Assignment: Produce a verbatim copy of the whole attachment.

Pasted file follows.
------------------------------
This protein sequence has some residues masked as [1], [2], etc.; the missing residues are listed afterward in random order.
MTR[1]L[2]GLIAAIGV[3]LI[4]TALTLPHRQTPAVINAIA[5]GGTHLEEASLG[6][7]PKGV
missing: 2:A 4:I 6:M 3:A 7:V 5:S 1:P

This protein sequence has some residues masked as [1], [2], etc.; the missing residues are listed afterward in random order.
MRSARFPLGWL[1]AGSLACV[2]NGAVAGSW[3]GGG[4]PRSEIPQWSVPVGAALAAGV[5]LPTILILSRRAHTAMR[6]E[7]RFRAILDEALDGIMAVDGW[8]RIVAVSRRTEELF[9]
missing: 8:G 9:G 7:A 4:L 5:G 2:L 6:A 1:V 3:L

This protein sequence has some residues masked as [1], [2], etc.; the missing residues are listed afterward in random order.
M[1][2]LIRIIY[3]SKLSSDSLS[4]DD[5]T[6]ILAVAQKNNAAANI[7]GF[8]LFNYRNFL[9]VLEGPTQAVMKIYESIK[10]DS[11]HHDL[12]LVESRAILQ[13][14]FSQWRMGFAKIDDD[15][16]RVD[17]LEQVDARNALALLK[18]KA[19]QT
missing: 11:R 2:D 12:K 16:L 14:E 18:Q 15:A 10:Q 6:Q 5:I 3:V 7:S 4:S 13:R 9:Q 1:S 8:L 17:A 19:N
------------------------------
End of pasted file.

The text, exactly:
This protein sequence has some residues masked as [1], [2], etc.; the missing residues are listed afterward in random order.
MTR[1]L[2]GLIAAIGV[3]LI[4]TALTLPHRQTPAVINAIA[5]GGTHLEEASLG[6][7]PKGV
missing: 2:A 4:I 6:M 3:A 7:V 5:S 1:P

This protein sequence has some residues masked as [1], [2], etc.; the missing residues are listed afterward in random order.
MRSARFPLGWL[1]AGSLACV[2]NGAVAGSW[3]GGG[4]PRSEIPQWSVPVGAALAAGV[5]LPTILILSRRAHTAMR[6]E[7]RFRAILDEALDGIMAVDGW[8]RIVAVSRRTEELF[9]
missing: 8:G 9:G 7:A 4:L 5:G 2:L 6:A 1:V 3:L

This protein sequence has some residues masked as [1], [2], etc.; the missing residues are listed afterward in random order.
M[1][2]LIRIIY[3]SKLSSDSLS[4]DD[5]T[6]ILAVAQKNNAAANI[7]GF[8]LFNYRNFL[9]VLEGPTQAVMKIYESIK[10]DS[11]HHDL[12]LVESRAILQ[13][14]FSQWRMGFAKIDDD[15][16]RVD[17]LEQVDARNALALLK[18]KA[19]QT
missing: 11:R 2:D 12:K 16:L 14:E 18:Q 15:A 10:Q 6:Q 5:I 3:V 7:S 4:S 13:R 9:Q 1:S 8:L 17:A 19:N